Interview with Marc Elsberg, author of the new German language novel Gier.

Economics had its critics even before the financial crisis of a decade ago. Since then doubt has grown over how much economists really know. Much of economics rests on analyses of how individuals – as consumers, or in managing a business, for example – make supposedly optimal decisions in uncertain situations. These analyses have helped shape widespread beliefs about the value of markets, the best way to choose tax rates or how to make environmental policy.

Scrutiny of these ideas is a key theme of research at the London Mathematical Laboratory, initiated by Ole Peters nearly a decade ago, and developed with the collaboration of Alex Adamou and many others since then. This new thinking goes under the term “ergodicity economics.” As Ole describes the effort, “We’re attempting to re-develop economic theory from scratch, starting with the axiom that individuals optimise what happens to them over time, not what happens to them on average in a collection of parallel worlds. The latter, surprisingly, is the starting point of the currently dominant form of economic theory.”

This research has inspired Austrian novelist Marc Elsberg to write a German language novel, Gier, which explores how re-analysis of the basis of current economic thinking could be a threat not only to academics, but also to those who benefit most from the current ordering of economic life. The centres of economic and political power in today’s world often exploit prevailing economic justifications. In the novel, Elsberg imagines how new thinking could provoke a violent response on their part.

An English language translation of the work is being prepared. In an email interview, I asked Elsberg how he learned about Ergodicity Economics, how it helped inspire the novel, and what the reaction to the book has been so far:


MB: How did you come to be interested in Ole Peters’ and LML’s work on Ergodicity Economics?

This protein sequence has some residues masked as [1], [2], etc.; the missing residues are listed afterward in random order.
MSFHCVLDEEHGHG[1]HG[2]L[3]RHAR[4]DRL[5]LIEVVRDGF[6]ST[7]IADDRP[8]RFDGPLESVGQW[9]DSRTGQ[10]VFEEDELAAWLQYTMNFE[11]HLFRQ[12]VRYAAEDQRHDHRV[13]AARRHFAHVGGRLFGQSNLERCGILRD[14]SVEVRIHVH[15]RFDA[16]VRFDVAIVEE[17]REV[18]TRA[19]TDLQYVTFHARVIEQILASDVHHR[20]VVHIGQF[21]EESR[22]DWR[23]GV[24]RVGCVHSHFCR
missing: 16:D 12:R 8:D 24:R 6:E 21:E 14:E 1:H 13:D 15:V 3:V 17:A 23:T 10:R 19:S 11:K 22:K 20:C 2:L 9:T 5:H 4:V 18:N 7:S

ME: It was pure coincidence – or perhaps Google’s hidden hand!

I did research on a completely different topic which led me to get a bit deeper into Pareto distributions – in wealth and other areas. And for some reason I stumbled upon a short interview with Ole which sounded interesting to me. So I started to look into Ole’s papers – first about ergodicity breaking and then the evolutionary advantage of cooperation, then others and the lecture notes on Ergodicity Economics.

I didn’t understand a word  – or, more precisely, I understood most of the words, but not the equations, because I have not thought about mathematics since leaving school. So I had to contact Ole to understand it.

Luckily Ole and Alex patiently took a lot of time to write many extensive e-mails and to meet me in person to answer my many questions. The more I learned the more I was intrigued. Eventually I realised that I could knit a thriller around it, because these ideas affect things everyone can understand, and that’s what I did.


MB: Talk of economics turns most people off, or tends to make them lose a degree of consciousness. How did you find a way to put this into a thriller?

ME: It was a challenge, because I had to realise how ridiculously bad the average person’s economic knowledge is. How do you explain to someone that some ideas are entirely new and revolutionary, when they don’t even know the status quo? This challenge has been evident in the book’s first few weeks in the market, and the initial feedback: Never before have I got such quick, emotional and polarised feedback to one of my books.

Some people just don’t get it. This I expected, as the subject is much more challenging intellectually than my previous books and than most other in the genre and in mainstream bestsellers. More interestingly, some people do not want to get it, while others are electrified. I am really curious myself how this will continue.

The last reaction might be because the story concentrates on one consequence of ergodicity economics – the advantage of cooperation, and pooling and sharing of resources. So it deals a lot with issues related to “fairness”, including the distribution of wealth and the growing polarisation of our societies. For this reason, I also set up the story to take place in an atmosphere of looming economic crisis and escalating political conflict.


MB: Have you had some reaction from economists themselves?

ME: Yes, their initial reactions covered the full spectrum, from friendly and politely disguised arrogant ignorance to outright – and I‘d say ideologically biased – rejection. Others had trouble understanding, and some had honest interest. The most asked question is “what would this mean in everyday life, business or politics?” This I find quite interesting, although I explicitly explain at the outset that while Ole and his collaborators have developed some actionable solutions in certain fields, we are talking about basic research and insight here. Professionals can’t realistically expect detailed “how to” explanations for every aspect of life already. Give them fifty post-docs, I say, and they will deliver!


The ideas at the heart of the book are also the subject of a recent article published in the journal Aeon.

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